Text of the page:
# Electric field of infinite sheet

I have a question regarding the electric field of an infinite sheet in the $$x-y$$-plane at $$z=0$$ with a constant sheet charge density $$\sigma$$. There are many ways to obtain the result $$\boldsymbol E=\frac{\sigma}{2\epsilon_0}\frac{z}{|z|}\boldsymbol{e_z}$$ but I can't seem to recreate this result using the divergence theorem and a cylindric volume. Maybe someone can point out an error in my thoughts: Let's assume first $$\boldsymbol E=E(z)\boldsymbol{e_z}$$. Then we put a cylindric volume $$V$$ into the sheet such that it gets cut in half and its symmetry axis is the $$z$$-axis. Furthermore I want this cylinder to have height $$2z$$ (so that the top is located at $$z$$ and the bottom is located at $$-z$$) and radius $$R$$. Now, by the divergence theorem we have $$\begin{equation}\int_V\text{div}\boldsymbol EdV=\int_{\partial V}\boldsymbol E\cdot\boldsymbol{dA}.\tag{1}\end{equation}$$ By the maxwell equation $$\text{div}\boldsymbol E=\frac{\sigma}{\varepsilon_0}$$ we easily see that the left-hand side of $$(1)$$ is equal to $$\frac{\sigma}{\epsilon_0}\int_VdV=\frac{\sigma}{\epsilon}V=\frac{\sigma}{\epsilon_0}\pi R^2\cdot 2z.$$ Now for the right-hand side we first need the surface elements:

• $$\boldsymbol{dA}=Rd\varphi dz\boldsymbol{e_\varphi}$$ for the lateral surface,
• $$\boldsymbol{dA}=zrdrd\varphi\boldsymbol{e_z}$$ for the top and
• $$\boldsymbol{dA}=-zrdrd\varphi(\boldsymbol{-e_z})$$ for the bottom.

Maybe this is already where my error is since this now means that the lateral surface cancels ($$\boldsymbol{e_\varphi}\perp\boldsymbol{e_z}$$) and we have $$\int_{\partial V}\boldsymbol E\cdot\boldsymbol{dA}=2zE(z)\int_0^R\int_0^{2\pi}rd\varphi dr=2\pi R^2 E(z)z$$ So here I must have lost a factor of 2 and also I don't obtain the fact that the electric field changes the direction at $$z=0$$. Whereas my second problem can probably be fixed by just assuming $$\boldsymbol E(z)=\begin{cases}E(z)\boldsymbol{e_z},& z> 0\\ -E(z)\boldsymbol{e_z}, &z<0\end{cases},$$ I have no idea how to fix the first problem: Where did my $$2$$ go?

The issue is in your definition of density, turns out that the volume density of charge in your problem is

$$\rho = \sigma\delta(z - 0)= \sigma \delta(z) \tag{1}$$

That way Maxwell's equation becomes

$$\require{cancel} \int_{\partial V}{\rm d}^2{\bf S}\cdot {\bf E} = \int_V{\rm d}^3{\bf r}~\nabla \cdot {\bf E} = \int_V{\rm d}^3{\bf r} \frac{\rho}{\epsilon_0} = \frac{\sigma}{\epsilon_0} \int{\rm d}x{\rm dy}\cancelto{1}{\int{\rm d}z \delta(z)} = \frac{\sigma A}{\epsilon_0} \tag{2}$$

where $$A$$ is the area of your cylinder $$A = \pi R^2$$. Now, on the l.h.s you are right, split the boundary into three pieces, the normal vector on the sides is perpendicular to the field and its contribution will vanish. Leading to

$$\int_{\partial V}{\rm d}^2{\bf S}\cdot {\bf E} = 2E A \tag{3}$$

Putting these two results together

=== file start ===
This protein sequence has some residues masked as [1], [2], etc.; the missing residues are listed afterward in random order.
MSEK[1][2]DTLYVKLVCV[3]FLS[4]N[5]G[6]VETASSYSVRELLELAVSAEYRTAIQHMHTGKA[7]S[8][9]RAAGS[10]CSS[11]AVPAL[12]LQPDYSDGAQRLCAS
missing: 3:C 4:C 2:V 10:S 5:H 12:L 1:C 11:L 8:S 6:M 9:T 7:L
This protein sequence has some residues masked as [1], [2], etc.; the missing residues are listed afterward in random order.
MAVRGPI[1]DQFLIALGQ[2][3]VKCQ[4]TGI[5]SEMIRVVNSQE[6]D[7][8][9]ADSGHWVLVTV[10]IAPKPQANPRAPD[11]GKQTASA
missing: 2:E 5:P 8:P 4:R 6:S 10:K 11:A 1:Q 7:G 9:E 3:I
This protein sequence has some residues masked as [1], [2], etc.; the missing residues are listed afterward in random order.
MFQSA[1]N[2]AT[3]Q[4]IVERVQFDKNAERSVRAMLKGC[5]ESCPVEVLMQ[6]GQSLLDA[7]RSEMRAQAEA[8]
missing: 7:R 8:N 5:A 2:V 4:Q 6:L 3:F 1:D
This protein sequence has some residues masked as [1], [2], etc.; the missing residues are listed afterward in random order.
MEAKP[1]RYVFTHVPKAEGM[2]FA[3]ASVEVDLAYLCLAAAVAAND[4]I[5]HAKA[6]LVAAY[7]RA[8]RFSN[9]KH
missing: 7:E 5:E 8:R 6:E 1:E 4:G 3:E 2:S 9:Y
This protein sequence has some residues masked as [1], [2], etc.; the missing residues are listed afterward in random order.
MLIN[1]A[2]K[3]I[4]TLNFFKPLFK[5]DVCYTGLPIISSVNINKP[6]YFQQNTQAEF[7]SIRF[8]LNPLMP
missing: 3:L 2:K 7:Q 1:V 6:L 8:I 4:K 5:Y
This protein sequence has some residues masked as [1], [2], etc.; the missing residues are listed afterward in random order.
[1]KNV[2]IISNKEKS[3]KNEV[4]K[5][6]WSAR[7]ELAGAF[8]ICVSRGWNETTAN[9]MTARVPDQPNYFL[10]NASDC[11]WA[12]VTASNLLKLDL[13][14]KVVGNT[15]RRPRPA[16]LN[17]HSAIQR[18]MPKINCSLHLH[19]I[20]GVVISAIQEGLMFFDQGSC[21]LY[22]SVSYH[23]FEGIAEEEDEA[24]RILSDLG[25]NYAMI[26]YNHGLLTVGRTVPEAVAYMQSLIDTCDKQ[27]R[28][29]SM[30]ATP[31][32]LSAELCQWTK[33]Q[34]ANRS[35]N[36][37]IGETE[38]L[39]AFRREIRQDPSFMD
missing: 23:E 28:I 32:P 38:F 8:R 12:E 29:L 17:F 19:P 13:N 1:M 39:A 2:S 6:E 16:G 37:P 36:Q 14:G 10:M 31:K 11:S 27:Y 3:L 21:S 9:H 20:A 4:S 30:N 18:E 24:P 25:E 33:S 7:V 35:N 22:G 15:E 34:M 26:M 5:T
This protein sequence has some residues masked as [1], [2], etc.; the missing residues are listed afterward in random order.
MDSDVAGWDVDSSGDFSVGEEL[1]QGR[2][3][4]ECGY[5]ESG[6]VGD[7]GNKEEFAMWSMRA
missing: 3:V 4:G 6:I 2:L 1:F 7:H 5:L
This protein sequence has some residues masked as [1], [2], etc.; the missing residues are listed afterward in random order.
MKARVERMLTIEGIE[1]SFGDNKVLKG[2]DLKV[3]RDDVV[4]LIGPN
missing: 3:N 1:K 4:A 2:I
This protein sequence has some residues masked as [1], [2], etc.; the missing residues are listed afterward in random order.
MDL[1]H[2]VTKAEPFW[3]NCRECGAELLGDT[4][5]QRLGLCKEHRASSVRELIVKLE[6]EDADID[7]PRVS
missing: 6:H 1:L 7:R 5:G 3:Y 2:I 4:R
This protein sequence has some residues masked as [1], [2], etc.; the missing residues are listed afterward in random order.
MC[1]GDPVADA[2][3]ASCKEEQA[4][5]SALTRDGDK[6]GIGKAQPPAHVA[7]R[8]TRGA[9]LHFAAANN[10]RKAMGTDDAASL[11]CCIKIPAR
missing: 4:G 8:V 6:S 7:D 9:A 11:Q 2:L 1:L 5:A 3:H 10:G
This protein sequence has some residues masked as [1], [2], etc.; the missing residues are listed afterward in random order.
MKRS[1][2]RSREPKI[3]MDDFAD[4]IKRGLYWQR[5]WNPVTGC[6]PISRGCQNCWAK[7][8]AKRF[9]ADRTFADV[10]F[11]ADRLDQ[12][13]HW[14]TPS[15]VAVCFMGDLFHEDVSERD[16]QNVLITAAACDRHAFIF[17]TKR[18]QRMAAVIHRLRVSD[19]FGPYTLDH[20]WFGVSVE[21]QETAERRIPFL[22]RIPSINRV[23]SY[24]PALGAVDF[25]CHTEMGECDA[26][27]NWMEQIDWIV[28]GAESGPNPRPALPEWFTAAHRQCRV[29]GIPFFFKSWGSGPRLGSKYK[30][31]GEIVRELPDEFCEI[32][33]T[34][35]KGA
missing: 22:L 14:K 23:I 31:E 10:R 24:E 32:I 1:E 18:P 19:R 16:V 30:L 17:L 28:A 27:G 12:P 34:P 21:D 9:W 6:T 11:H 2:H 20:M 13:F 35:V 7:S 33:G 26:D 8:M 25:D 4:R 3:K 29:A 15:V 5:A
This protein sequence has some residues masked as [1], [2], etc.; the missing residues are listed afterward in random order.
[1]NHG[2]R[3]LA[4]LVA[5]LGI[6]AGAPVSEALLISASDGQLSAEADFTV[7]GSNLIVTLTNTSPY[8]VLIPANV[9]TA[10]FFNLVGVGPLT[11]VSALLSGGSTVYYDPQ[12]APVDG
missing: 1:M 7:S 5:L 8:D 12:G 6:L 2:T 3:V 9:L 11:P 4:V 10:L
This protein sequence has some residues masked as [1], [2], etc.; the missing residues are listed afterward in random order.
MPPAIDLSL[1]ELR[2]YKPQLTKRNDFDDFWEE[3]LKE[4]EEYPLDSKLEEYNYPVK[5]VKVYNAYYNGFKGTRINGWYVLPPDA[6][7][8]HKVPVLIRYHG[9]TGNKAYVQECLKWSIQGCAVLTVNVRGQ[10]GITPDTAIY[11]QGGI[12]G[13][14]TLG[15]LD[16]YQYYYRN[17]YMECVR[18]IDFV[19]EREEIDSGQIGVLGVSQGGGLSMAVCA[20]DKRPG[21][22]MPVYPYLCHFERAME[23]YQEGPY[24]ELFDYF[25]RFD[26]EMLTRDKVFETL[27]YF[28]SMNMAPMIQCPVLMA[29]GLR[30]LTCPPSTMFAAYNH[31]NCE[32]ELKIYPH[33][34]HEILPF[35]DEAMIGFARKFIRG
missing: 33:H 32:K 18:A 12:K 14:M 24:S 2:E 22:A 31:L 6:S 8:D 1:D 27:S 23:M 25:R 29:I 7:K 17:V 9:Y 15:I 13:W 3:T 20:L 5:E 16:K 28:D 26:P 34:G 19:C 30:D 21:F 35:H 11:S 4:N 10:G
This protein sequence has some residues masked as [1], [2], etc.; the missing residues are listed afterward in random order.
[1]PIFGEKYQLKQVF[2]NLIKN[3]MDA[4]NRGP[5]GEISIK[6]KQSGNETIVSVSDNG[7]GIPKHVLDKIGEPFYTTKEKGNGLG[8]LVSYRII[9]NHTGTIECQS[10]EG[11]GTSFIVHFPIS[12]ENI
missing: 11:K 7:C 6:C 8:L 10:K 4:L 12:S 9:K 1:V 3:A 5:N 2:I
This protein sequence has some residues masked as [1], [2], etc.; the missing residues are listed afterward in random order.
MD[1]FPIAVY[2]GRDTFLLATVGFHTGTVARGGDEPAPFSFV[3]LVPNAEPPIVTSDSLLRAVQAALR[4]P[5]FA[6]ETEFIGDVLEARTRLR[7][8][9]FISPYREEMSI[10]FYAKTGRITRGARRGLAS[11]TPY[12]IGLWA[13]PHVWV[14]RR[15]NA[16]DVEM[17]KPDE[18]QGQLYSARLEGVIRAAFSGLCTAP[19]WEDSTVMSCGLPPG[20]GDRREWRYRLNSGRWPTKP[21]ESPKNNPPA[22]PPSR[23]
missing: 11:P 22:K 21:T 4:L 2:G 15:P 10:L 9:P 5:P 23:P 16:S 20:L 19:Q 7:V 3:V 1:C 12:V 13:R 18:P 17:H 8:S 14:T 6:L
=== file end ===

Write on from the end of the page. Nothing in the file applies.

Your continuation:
$$E = \frac{\sigma }{2\epsilon_0}$$

• Thanks for your answer! However, taking the rong density of charge cannot be my only mistake. Because my r-h-s in (1) depends on $z$. So what is the problem with my surface element? Maybe it is the $\pm z$ I tossed in there? But if I don't do that then the top and bottom integral cancel each other out as well. – RedLantern Dec 2 '18 at 7:34
• @RedLantern The surface element is also wrong, it should be ${\rm d}A = r{\rm d}r d\phi$. If you multiply that by ${\rm d}z$ (as you have it), you will get a volume differential – caverac Dec 2 '18 at 8:17
• Yes, I thought about this. But the surface element on the top points to the positive $z$-axis where the surface element on the bottom points towards the negative $z$-axis. So if we bring the direction $\boldsymbol{e_z}$ into the element (which we have to), then one is exactly the multiple of $-1$ of the other. This means that adding up the integrals yields $0$. Do you understand where my problem is? – RedLantern Dec 2 '18 at 8:54
• @RedLantern The field lines point up $+z$ in the upper face, and down in the lower one, so the inner product is alway positive. No need to introduce an extra factor ${\rm d}z$ into the differential – caverac Dec 2 '18 at 8:58
• I never introduced a $dz$ in my differential. But I understand what you're saying. So we have to implement the direction of the electric field right away, it doesn't come naturally by computing those integrals. – RedLantern Dec 2 '18 at 9:23

Your mistake comes from a misunderstanding about the charge density. It is not uniformly distributed through the volume of the cylinder; rather, it is concentrated in an infinitesimally thin sheet; namely, the volumetric charge density (which is what Gauss's Law gives you) is $$\rho=\sigma\delta(z)$$. So your integral on the left-hand side of (1) should be

$$\frac{\rho}{\epsilon_0}\int dV = \frac{\sigma}{\epsilon_0}\int dA \int \delta(z) dz$$

Since, for any region of integration containing $$0$$, we have that $$\int \delta(z) dz =1$$, therefore, this integral evaluates to

$$\frac{\sigma}{\epsilon_0}\pi R^2$$

which is the total charge enclosed by your Gaussian surface divided by $$\epsilon_0$$. Incidentally, this would have been completely obvious had you used the integral form of Gauss's Law instead of the differential form.

• Thanks for your answer too! Since you both basically described the same problem I replied above. – RedLantern Dec 2 '18 at 7:35